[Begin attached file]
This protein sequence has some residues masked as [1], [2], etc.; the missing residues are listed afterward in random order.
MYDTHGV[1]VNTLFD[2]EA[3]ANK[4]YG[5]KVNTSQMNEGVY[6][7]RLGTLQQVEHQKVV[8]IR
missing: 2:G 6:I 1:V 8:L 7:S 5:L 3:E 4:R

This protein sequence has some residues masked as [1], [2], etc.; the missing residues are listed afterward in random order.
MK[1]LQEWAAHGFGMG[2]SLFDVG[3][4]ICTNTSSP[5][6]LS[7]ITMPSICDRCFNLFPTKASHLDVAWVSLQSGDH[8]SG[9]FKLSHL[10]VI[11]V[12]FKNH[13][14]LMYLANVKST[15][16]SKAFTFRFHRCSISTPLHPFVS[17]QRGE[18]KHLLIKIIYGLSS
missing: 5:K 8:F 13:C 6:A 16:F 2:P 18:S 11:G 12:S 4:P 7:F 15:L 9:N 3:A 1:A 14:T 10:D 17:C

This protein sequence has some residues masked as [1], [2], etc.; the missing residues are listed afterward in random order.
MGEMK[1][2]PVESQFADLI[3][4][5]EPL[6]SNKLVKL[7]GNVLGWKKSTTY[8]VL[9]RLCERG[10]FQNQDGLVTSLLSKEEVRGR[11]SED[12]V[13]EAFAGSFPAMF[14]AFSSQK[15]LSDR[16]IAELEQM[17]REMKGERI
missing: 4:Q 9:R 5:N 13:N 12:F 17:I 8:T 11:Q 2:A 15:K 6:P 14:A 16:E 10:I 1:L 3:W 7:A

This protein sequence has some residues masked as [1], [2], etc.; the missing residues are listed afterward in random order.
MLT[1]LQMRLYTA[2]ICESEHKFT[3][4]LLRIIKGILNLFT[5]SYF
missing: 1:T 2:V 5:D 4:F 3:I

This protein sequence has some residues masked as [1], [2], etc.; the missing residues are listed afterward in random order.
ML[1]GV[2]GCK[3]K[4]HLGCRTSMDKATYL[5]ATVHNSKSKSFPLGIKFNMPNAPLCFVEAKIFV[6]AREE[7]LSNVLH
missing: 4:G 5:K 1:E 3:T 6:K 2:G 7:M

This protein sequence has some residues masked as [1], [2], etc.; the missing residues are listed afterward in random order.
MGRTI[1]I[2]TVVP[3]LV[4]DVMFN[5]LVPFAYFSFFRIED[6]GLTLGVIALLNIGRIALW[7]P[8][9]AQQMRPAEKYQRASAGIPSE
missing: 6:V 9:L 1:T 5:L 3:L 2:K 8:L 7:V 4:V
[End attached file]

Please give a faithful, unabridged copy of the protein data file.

This protein sequence has some residues masked as [1], [2], etc.; the missing residues are listed afterward in random order.
MYDTHGV[1]VNTLFD[2]EA[3]ANK[4]YG[5]KVNTSQMNEGVY[6][7]RLGTLQQVEHQKVV[8]IR
missing: 2:G 6:I 1:V 8:L 7:S 5:L 3:E 4:R

This protein sequence has some residues masked as [1], [2], etc.; the missing residues are listed afterward in random order.
MK[1]LQEWAAHGFGMG[2]SLFDVG[3][4]ICTNTSSP[5][6]LS[7]ITMPSICDRCFNLFPTKASHLDVAWVSLQSGDH[8]SG[9]FKLSHL[10]VI[11]V[12]FKNH[13][14]LMYLANVKST[15][16]SKAFTFRFHRCSISTPLHPFVS[17]QRGE[18]KHLLIKIIYGLSS
missing: 5:K 8:F 13:C 6:A 16:F 2:P 18:S 11:G 12:S 4:P 7:F 15:L 9:N 3:A 1:A 14:T 10:D 17:C

This protein sequence has some residues masked as [1], [2], etc.; the missing residues are listed afterward in random order.
MGEMK[1][2]PVESQFADLI[3][4][5]EPL[6]SNKLVKL[7]GNVLGWKKSTTY[8]VL[9]RLCERG[10]FQNQDGLVTSLLSKEEVRGR[11]SED[12]V[13]EAFAGSFPAMF[14]AFSSQK[15]LSDR[16]IAELEQM[17]REMKGERI
missing: 4:Q 9:R 5:N 13:N 12:F 17:I 8:T 11:Q 2:A 15:K 6:P 14:A 16:E 10:I 1:L 3:W 7:A

This protein sequence has some residues masked as [1], [2], etc.; the missing residues are listed afterward in random order.
MLT[1]LQMRLYTA[2]ICESEHKFT[3][4]LLRIIKGILNLFT[5]SYF
missing: 1:T 2:V 5:D 4:F 3:I

This protein sequence has some residues masked as [1], [2], etc.; the missing residues are listed afterward in random order.
ML[1]GV[2]GCK[3]K[4]HLGCRTSMDKATYL[5]ATVHNSKSKSFPLGIKFNMPNAPLCFVEAKIFV[6]AREE[7]LSNVLH
missing: 4:G 5:K 1:E 3:T 6:K 2:G 7:M

This protein sequence has some residues masked as [1], [2], etc.; the missing residues are listed afterward in random order.
MGRTI[1]I[2]TVVP[3]LV[4]DVMFN[5]LVPFAYFSFFRIED[6]GLTLGVIALLNIGRIALW[7]P[8][9]AQQMRPAEKYQRASAGIPSE
missing: 6:V 9:L 1:T 5:L 3:L 2:K 8:L 7:V 4:V